On Teaching Fashion: Apparel Design Technology in the classroom

(Jenna Shaw, UD Destination India Project, 2011)

What do students benefit from knowing as far as Apparel Design Technology upon graduation as they head out into the field? I have been asking this very question to many design professionals who are working in the field currently as I teach many of the technology courses in my design program. As technology changes and as our departmental budgets decrease how can I best prepare my students to be marketable and succeed in an increasingly difficult environment?

Being of the “Do It Yourself” generation, I troll the interwebs for low cost opportunities  students can access to learn and practice their expertise post graduation, post CAD lab with it’s many software privileges.

Google sketch up fascinates me, I wish Google would create a similar Illustrator like program for students to access post graduation when they often lack money to buy expensive software.

A good resource is fashion incubator: http://www.fashion-incubator.com/archive/what-do-good-designers-have-in-common-pt-2/

Kathleen Fasanella has really created quite a community. I require my senior students purchase her book (as many of them have dreams of being fashion entrepreneurs, Kathleen offers a good dose of reality in her coveted book). I did read in fashion incubator once that one can create flats in excel! There is a small fee to be apart of the insider forum which is well worth it.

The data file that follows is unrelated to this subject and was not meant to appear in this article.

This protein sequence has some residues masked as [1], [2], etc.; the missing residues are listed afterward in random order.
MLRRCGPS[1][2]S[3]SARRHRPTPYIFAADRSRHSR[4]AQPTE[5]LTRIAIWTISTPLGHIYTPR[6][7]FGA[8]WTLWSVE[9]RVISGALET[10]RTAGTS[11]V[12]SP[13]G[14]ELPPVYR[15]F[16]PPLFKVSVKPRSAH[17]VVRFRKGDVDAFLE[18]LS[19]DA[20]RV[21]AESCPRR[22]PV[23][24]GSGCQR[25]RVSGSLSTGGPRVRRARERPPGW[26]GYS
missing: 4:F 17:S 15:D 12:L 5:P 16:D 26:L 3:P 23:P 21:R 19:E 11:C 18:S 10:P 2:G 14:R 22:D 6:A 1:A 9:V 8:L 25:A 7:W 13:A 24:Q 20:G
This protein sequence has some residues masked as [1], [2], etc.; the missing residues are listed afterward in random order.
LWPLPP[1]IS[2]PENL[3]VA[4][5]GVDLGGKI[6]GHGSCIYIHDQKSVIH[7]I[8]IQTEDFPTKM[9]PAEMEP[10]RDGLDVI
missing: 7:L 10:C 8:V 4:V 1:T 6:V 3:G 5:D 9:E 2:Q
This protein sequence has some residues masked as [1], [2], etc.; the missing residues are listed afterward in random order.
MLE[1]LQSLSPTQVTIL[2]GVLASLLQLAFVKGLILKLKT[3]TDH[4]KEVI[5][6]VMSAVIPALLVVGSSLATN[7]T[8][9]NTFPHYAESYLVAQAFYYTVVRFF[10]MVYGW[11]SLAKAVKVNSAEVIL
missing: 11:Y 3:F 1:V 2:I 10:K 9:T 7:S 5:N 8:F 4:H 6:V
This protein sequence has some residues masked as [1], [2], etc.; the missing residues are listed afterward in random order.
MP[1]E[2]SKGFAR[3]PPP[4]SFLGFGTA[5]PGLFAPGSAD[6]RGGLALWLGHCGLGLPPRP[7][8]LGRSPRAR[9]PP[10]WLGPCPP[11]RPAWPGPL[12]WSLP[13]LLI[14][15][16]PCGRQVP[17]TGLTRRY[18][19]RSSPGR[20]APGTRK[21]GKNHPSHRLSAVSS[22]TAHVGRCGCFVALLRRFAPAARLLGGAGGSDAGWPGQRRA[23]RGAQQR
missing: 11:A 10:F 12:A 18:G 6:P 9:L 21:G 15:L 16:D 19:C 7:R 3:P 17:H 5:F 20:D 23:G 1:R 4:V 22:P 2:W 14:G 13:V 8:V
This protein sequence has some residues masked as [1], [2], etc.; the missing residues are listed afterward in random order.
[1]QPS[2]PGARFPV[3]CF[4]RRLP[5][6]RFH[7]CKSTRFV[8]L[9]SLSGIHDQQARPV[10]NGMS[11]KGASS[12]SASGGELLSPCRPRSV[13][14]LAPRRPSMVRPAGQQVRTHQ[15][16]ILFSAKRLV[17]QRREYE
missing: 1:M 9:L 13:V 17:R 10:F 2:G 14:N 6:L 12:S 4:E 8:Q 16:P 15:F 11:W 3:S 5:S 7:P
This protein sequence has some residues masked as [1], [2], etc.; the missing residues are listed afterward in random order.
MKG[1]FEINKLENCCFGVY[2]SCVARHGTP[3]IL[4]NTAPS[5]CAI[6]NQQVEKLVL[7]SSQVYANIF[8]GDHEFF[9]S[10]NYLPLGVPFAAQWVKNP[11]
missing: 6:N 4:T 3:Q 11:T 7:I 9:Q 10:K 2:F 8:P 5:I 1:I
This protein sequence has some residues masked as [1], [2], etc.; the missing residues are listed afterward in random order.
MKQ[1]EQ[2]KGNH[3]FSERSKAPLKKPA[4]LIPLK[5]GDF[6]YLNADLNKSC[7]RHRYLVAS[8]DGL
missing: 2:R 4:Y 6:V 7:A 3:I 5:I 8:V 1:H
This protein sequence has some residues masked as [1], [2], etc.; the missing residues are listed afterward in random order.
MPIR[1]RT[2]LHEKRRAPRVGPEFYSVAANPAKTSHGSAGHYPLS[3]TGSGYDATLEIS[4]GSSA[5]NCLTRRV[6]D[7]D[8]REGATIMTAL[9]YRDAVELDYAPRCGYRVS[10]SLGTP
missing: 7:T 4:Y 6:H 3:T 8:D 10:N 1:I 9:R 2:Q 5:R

(Bryant, M. W., & DeMers, D. (2006). The spec manual. New York: Fairchild Publications.)

From my conversations with former students and Industry colleagues a few things are certain:

1. Knowledge of Illustrator and Photoshop are key and good fashion based texts are being published recently in support of this training in the classroom. I can offer suggestions if you email. If you have a good text you would like to recommend, please comment below!

2. Working knowledge of PDM and product workflow is essential. Note: we do not have a PDM or PLM program in my department. I try and pair with an Industry partner who can share a demo of their working system for my product development classes.

3. Knowledge of the product development calendar. This is something our Advisory board stresses.  There is a disconnect between creating a design in an academic setting and developing product in a timely manner.

4. Knowledge of textiles. I imagine all students go through some textile science courses, I think what lacks in the courses is real hands on knowledge. Someone who has created a screen-printed or digital pattern has a knowledge of design that lacks in the student who has simply read about it in their textile science books. A student with hands on knowledge of print, weave or knit has a leg up in the job market. If we can not offer hands on training, we could guide our students towards internships or industry experiences that offer such training.

5. Tech packs. The bulk of my former students now spend their time creating tech packs. It is not glamorous but does give them “stepping stone” knowledge. I was amazed when working with a technical design school in Honduras that each collection piece had a companion tech pack! I now require my students to go through a technical package process for at least one of their senior collections.